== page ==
The effects of dopamine on active intestinal ion transport have been evaluated. An epithelial sheet preparation of rabbit ileum was used in vitro with the Ussing chamber-voltage clamp technique. Dopamine, in the presence of 1 mM ascorbic acid, added to the serosal bathing solution caused a dose-dependent decrease in short-circuit current, with a half-maximal effect at 1.2 μM and maximal effet of -50 μA/cm2 at 50 μM; dopamine decreased the potential difference, and increased the conductance and net Na and net Cl absorption. There was no effect on the residual ion flux. Dopamine did not alter the change in short-circuit current caused by mucosal glucose (10 mM) or serosal theophylline (10 mM). Mucosal dopamine had no effect. The effect of dopamine on short-circuit current was inhibited by the dopamine antagonists haloperidol and domperidone and the α2-adrenergic antagonist yohimbine; there was no effect of the α1-antagonist prazosin and the β-antagonist propranolol. In addition, the α-adrenergic agonist clonidine, but not the α1-agonist methoxamine caused a dose-dependent decrease in short-circuit current. The ileal effects of dopamine did not occur via conversion into norepinephrine or release of norepinephrine from the peripheral nerves since 'peripheral sympathectomy' with 6-hydroxydopamine did not alter the dopamine-induced change in ileal short-circuit current. The dopamine effects were not associated with a change in basal ileal cyclic AMP content but were associated with a decrease in total ileal calcium content as estimated by 45Ca++ uptake. The decrease in calcium content could be attributed to a dopamine-induced decrease in 45Ca++ influx from the serosal surface. Because of the presence of dopamine in ileal mucosa and these effects on ileal electrolyte transport, it is possible that dopamine may be involved in the physiologic regulation of active intestinal electrolyte absorption.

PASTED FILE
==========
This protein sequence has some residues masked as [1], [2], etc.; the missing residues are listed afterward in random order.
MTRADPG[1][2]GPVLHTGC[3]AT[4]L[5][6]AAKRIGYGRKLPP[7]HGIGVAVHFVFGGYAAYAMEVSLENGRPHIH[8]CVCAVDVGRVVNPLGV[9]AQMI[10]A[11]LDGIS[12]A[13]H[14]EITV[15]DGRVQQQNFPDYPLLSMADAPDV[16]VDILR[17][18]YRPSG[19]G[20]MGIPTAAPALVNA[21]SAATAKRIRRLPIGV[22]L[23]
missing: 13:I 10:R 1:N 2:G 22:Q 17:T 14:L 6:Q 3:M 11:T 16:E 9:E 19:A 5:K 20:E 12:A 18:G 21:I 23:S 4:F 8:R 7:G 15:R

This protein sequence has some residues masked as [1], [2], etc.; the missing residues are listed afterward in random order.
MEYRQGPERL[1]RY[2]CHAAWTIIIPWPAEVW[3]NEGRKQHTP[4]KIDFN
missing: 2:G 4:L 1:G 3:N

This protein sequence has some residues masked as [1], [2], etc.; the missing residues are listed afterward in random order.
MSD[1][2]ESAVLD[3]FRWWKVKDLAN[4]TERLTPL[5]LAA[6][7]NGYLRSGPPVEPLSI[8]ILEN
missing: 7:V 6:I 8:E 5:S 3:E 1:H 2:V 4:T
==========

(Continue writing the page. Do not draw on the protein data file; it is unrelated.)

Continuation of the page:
ASJC Scopus subject areas